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Insights into Metallic Additive Manufacturing


Additive manufacturing, commonly referred to as 3D-printing, is a production process of directly depositing material onto material, usually in layers, until a component is formed. Once cutting-edge, the technology has matured somewhat, with desktop polymer 3D-printers widely available to hobbyists for a few hundred pounds.

A 2020 report issued by the European Patent Office (EPO) declared Europe a “global hub for innovation in 3D printing” [1]. This report followed a quadrupling in rate of patent applications in the broader additive manufacturing field between 2013 and 2018, growing ten times faster than the average growth of patent applications at the EPO over the same period.

The implications this technology has for the production of metallic components however are of particular interest to engineers and industrialists.

Traditional metal processing techniques such as casting or moulding come with geometrical constraints, such as limiting the production of complex or hollow parts, and require significant upfront investment in a dedicated mould. Milling or turning on the other hand allows for variation between subsequent components, but at the cost of often significant material waste.

It is therefore clear why metallic additive manufacturing, promising next to no tooling costs, rapid prototyping, and minimal material waste, is seen as such an attractive offering.

Historical background

Metallic additive manufacturing can be traced back to the middle of the 20th century. US patent application US 3596285 A filed in 1969 disclosed a so called ‘Liquid metal recorder’. Figure 1 below shows the arrangement in which a stream of molten bismuth-lead alloy (18) is deflected by a magnetic field generated by a magnet (30). Upon striking a surface (16), the molten stream solidifies.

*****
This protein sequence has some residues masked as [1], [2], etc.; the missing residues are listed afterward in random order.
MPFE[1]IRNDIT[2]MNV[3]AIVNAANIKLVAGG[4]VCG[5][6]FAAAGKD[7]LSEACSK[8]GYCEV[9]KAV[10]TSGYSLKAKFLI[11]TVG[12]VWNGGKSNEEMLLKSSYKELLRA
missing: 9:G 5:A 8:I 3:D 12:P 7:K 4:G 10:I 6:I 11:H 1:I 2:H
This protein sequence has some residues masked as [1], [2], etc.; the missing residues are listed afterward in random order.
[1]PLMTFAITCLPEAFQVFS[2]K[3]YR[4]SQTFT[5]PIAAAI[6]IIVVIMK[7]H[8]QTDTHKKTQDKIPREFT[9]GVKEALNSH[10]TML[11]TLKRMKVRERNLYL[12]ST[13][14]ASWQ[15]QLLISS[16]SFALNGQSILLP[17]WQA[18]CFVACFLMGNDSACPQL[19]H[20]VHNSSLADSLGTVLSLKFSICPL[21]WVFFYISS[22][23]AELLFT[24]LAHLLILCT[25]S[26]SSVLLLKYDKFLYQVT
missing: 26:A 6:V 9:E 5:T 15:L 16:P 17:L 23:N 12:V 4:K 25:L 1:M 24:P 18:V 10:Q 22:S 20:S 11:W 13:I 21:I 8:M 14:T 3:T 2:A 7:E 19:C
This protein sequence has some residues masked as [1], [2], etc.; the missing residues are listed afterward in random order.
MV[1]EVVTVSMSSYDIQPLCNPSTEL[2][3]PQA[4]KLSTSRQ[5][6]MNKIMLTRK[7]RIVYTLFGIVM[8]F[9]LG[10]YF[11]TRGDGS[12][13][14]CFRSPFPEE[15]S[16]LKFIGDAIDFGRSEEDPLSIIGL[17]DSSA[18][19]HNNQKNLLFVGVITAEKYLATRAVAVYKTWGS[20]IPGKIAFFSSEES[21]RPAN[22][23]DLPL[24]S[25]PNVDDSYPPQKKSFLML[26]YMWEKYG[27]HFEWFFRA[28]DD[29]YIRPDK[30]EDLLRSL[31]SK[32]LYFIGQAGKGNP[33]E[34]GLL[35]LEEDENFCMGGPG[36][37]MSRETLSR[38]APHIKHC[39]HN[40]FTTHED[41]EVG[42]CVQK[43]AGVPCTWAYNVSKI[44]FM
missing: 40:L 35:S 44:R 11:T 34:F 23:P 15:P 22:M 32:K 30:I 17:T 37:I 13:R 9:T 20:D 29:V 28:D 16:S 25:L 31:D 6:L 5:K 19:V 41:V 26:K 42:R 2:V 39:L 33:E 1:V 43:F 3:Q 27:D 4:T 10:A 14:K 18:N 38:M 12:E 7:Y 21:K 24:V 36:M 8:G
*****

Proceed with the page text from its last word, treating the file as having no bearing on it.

Figure 1 from US 3596285 A

This patent application somewhat understates the practical applications of such a novel technology however, and only gives the example of recording market transactions in a stockbroker’s office.

More modern additive manufacturing of metals encompasses a wide range of techniques; many involving the fusion of a metallic powder precursor. A common one is that of selective laser melting (SLM). German patent application DE 19649865 A, filed back in 1996, describes the technique illustrated below.

A focused laser beam melts a cross-sectional area of a powder bed, before a successive powder layer is applied on top, and the laser melts a successive cross section. The heat generated by the laser allows for complete melting of the powder, and hence the formation of highly dense metallic bodies. A schematic of the technique is shown below.

Figure 3A from DE 19649865 A

Present-day trends

Though both of the above metallic additive manufacturing techniques were published in the 20th century, we can look at how more recent interest in the technological field has varied over the past decade.

The below graph illustrates recent European patent application filing rates for three broad classes of metal processing techniques: additive manufacturing of metallic powders; casting & moulding; and turning, milling & other metal removal techniques.